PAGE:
Photo of the Month: August 2015

This month's photo pair captures both hope and despair on the 10th anniversary of Hurricane Katrina, which wrecked the lives of the poorest in New Orleans.

“It is kind of bittersweet. We want to celebrate because we are still here, but a lot of people are not,” Natasha Green, 36, resident of the devastated Lower Ninth Ward, told a Reuters correspondent. It has been ten years since Hurricane Katrine ravaged New Orleans, claiming the lives of 1,500 people and displacing more than 130,000. Much of New Orleans has rebounded, but the poorest continue to suffer.

In a recent photo essay, NPR documents the slow recovery in the Lower Ninth Ward, which still has an abundance of empty lots. The neighborhood, which in 2000 had a population of 14,000, has seen just about 37 percent of households return. The area suffers due to extremely low property value. In some cases, newly built homes are worth less than the cost of construction. And since the property value is low, the federal money allocated for rebuilding sometimes didn’t even cover the full cost of reconstruction. Help in general has been hard to come by. Thankfully, there are some signs of progress. NPR informs us that a high school is opening soon in the neighborhood, and a drugstore is on the way. In the last one year, 150 people have moved back.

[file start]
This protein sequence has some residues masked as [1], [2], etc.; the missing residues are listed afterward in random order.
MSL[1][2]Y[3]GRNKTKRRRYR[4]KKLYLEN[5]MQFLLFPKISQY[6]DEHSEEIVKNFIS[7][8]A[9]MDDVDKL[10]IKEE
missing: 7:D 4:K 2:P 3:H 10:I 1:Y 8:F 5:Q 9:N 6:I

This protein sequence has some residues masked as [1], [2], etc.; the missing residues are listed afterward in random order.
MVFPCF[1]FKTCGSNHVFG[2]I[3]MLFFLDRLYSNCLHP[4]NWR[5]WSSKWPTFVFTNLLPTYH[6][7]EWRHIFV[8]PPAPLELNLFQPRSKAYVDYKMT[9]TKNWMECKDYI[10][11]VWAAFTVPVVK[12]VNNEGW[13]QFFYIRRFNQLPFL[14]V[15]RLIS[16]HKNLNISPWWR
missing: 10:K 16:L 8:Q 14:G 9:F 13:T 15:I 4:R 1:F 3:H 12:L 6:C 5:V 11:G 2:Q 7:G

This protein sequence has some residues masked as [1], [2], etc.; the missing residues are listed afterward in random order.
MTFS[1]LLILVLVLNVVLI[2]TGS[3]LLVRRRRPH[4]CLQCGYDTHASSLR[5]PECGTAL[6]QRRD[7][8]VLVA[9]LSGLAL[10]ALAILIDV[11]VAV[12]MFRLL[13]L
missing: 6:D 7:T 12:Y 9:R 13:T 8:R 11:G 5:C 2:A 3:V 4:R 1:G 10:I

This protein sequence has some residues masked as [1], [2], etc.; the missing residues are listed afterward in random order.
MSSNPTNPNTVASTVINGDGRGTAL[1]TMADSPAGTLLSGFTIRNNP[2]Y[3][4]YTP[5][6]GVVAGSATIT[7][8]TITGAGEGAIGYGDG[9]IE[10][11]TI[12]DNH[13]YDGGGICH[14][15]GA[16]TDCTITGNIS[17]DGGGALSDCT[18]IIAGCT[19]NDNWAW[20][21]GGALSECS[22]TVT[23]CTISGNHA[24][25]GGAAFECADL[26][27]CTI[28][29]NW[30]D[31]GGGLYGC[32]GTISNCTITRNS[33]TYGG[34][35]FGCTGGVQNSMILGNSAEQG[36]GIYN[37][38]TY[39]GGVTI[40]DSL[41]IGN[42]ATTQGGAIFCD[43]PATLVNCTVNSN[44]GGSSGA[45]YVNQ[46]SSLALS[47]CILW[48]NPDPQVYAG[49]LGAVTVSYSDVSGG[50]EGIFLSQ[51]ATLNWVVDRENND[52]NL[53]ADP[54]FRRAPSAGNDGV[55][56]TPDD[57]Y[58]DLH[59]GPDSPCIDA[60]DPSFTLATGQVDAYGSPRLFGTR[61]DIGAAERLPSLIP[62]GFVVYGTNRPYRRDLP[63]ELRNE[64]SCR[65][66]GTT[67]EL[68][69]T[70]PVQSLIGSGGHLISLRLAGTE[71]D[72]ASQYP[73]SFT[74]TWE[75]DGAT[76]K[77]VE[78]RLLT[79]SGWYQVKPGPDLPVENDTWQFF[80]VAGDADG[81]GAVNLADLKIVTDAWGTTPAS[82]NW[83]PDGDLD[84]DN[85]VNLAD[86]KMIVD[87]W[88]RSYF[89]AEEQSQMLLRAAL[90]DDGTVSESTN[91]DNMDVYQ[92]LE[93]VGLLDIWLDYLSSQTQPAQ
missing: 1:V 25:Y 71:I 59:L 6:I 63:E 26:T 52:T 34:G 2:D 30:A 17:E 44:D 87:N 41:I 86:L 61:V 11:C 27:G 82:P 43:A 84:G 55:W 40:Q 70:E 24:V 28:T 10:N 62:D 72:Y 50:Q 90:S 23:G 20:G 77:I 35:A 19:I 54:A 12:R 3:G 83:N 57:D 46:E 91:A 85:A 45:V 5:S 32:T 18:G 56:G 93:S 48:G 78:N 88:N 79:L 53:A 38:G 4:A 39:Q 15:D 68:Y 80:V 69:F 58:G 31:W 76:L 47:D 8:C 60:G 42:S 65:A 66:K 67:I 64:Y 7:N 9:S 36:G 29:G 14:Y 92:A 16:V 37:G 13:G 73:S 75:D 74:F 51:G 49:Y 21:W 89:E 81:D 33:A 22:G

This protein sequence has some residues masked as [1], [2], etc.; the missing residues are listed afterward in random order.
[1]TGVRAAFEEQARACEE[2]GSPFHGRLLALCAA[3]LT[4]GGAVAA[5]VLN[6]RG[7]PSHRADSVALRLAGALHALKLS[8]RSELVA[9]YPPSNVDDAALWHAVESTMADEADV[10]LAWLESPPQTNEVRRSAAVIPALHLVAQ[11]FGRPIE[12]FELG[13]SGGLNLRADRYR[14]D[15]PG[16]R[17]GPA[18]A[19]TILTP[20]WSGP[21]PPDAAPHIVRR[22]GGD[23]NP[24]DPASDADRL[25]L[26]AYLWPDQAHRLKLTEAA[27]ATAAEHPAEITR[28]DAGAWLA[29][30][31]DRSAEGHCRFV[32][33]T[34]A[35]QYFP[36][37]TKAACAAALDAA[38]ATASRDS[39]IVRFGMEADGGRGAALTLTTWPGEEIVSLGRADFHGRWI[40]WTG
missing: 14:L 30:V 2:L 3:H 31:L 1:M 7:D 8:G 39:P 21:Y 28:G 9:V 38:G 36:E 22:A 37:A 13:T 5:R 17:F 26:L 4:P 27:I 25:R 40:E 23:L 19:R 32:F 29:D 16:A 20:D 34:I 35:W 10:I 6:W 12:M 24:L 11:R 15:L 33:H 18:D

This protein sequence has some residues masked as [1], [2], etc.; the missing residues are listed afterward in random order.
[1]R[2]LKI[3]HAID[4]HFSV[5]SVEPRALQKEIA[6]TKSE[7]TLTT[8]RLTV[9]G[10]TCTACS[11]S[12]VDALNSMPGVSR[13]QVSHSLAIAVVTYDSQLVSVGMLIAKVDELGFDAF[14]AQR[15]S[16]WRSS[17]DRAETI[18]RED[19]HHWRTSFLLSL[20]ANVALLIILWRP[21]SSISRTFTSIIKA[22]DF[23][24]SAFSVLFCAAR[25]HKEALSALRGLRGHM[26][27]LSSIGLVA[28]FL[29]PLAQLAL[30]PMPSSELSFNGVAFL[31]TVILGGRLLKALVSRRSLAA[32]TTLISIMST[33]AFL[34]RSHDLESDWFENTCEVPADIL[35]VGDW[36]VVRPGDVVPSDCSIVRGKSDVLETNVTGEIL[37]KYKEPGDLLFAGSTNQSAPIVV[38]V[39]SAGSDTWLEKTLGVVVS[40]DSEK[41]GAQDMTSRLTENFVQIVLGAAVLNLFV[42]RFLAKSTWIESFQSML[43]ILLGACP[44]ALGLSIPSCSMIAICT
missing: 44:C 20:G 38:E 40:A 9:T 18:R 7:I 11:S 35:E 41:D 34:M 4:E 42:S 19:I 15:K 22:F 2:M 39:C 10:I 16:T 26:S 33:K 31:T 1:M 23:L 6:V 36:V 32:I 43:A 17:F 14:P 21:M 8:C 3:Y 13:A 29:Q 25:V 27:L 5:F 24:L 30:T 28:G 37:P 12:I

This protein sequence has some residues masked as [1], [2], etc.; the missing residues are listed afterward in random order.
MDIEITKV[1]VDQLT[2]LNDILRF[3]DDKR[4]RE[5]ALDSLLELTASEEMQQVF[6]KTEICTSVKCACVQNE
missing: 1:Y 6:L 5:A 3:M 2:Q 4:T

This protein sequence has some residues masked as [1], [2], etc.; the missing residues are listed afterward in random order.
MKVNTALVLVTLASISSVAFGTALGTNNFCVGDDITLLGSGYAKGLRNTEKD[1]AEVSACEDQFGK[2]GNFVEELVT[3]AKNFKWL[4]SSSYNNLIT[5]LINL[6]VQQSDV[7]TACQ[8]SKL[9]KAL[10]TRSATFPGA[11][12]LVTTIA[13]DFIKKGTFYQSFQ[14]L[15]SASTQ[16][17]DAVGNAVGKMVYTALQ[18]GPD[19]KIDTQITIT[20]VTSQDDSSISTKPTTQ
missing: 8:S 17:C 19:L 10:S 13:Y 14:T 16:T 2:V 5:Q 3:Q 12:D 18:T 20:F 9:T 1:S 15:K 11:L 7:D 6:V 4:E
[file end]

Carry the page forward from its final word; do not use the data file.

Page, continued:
NEW ORLEANS, LA – AUGUST 24: Homes are mixed with vacant lots in the Lower Ninth Ward on August 24, 2015 in New Orleans, Louisiana. The area was one of the most heavily devastated areas of the city following a levee breach along the Industrial Canal during the aftermath of Hurricane Katrina. The tenth anniversary of Hurricane Katrina, which killed at least 1836 and is considered the costliest natural disaster in U.S. history, is August 29. (Photo by Mario Tama/Getty Images)

 

NEW ORLEANS, LA – AUGUST 24: New homes, many with solar panels constructed by the Make it Right Foundation, are mixed with old homes and vacant lots in the Lower Ninth Ward on August 24, 2015 in New Orleans, Louisiana. The area was one of the most heavily devastated areas of the city following a levee breach along the Industrial Canal during the aftermath of Hurricane Katrina. The tenth anniversary of Hurricane Katrina, which killed at least 1836 and is considered the costliest natural disaster in U.S. history, is August 29. (Photo by Mario Tama/Getty Images)

 


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